Whether you’re a beginner commuter or a seasoned roadster, there’s a growing number of independent bike shops in London that are happy to come to the rescue – from fixing that custom two-wheeler to teaching you how to do it yourself. (But our own video explains how to fix your bike puncture in five minutes!) Here are some of our favourite specialists.
54 Earl’s Court Road, W8 6EJ
This tiny, no-frills shop off High Street Kensington is a reliable go-to for Westside riders. Cyclecare Kensington sells custom builds, Bromptons and Dawes bikes, but they also offer services and repairs at costs that are surprisingly reasonable, given the area. There’s a basic range of accessories for sale including lights, pannier frames and helmets and if you’re ever in a jam, ask for Simon – he’s one of the lovely mechanics who can deal with drop-ins (although they do appreciate a bit of notice).
136-138 New Cavendish Street, W1W 6YDConveniently based in Central London, Fitzrovia Bicycles is an independent shop where you can find down-to-earth mechanics that really know their stuff. Services, repairs and custom builds are available at reasonable prices, and they also sell a good selection of frames and products to make sure your wheels are road ready.
28 Whitmore Road, N1 5QA
If your bike needs fixing, why not do it yourself? The progressive London Bike Kitchen is a social workshop that offers dab hands space for hire or classes for newbies who need showing the ropes. These include Intro, Intermediate, Wheel Building or BYOB (Build Your Own Bike) – as well as sessions for parents and their kids. They even do WAG (Women and Gender-variant) nights to challenge the perception that building bikes is just for dudes.
47 Barnsbury Street, N1 1TP
This bike store and workshop caters for the Bobbin type (vintage-loving, slow-rolling) and the Bianchi type (speedy riders), and accordingly stocks just these two brands. Micycle pitches itself as a cycling community, encouraging customers to become members, who get discounted repairs and free access to the downstairs workshop for fixing their own punctures. Other perks include a free service and a free bike wash whenever your ride’s looking grubby.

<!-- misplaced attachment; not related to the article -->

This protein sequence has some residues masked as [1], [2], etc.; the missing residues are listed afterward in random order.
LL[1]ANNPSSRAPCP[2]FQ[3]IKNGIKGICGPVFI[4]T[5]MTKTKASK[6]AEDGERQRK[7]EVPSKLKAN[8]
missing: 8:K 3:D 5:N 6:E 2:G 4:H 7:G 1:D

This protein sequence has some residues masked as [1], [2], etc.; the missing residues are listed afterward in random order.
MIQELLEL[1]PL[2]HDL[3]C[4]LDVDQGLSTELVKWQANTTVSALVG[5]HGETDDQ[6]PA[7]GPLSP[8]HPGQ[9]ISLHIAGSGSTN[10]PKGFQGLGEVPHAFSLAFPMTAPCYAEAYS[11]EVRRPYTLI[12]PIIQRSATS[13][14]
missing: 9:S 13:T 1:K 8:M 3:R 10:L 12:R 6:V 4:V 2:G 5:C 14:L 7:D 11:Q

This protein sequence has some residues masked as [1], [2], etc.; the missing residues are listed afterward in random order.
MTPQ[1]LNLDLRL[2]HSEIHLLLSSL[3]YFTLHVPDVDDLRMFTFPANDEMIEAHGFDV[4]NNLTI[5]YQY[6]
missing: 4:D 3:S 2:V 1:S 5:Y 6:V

41 Cropley Street, N1 7HT
Self-described as a heavy-metal bike shop, SBC (or Skull Bike Club) is a mechanic-owned custom bike workshop with a particular knack for dealing with adventure bikes. Stock-wise, you’ll find London-based brands like Surly, Brother and Singular, along with more niche names like Bullitt cargo bikes, Soma and Hunt. They also hold the title of the world’s only custom Nagasawa dealer – so you expect nothing mediocre from these guys. Customer service is first-class, too.
8 Strype Street, E1 7LF
Swift sells road-racing and triathlon bikes aplenty, stocking one of the biggest ranges in the city with brands like Focus, Cervelo and Cannondale. There’s a ‘retul studio’ in store, which offers one of the most precise, digital measures of biking fitting to ensure you’ve bagged a comfy ride. And if you need accessories, expect to have a field day: they’ve got everything a commuter, amateur rider or triathlete could ever need.
Discover London's best cycle cafés
If you cycle in London you'll understand how there's a whole community focused around the decision to move around on two wheels. Be a part of that than in one of the capital's niche cycle cafés, a pit stop where cyclists can have their bike fixed while they nurse a top-notch flat white.
Manifesto is a step up from your run of the mill barbers. This modern man’s ‘grooming salon’ offers everything from an ‘express tidy up’ for £30 to luxury treatments such as ‘The Rehab’ that includes a traditional wet shave, haircut, treatment and fresh juice to take the edge off after a big night in the city. Situated on Leather Lane, Manifesto may be the perfect way to spend your lunch break, with slick industrial décor, and some comfy-looking retro chairs, settle in for some serious TLC.
Venue says: “A modern man’s grooming salon offering the ultimate premium male grooming experience. A place for men to take a break from their busy lives.”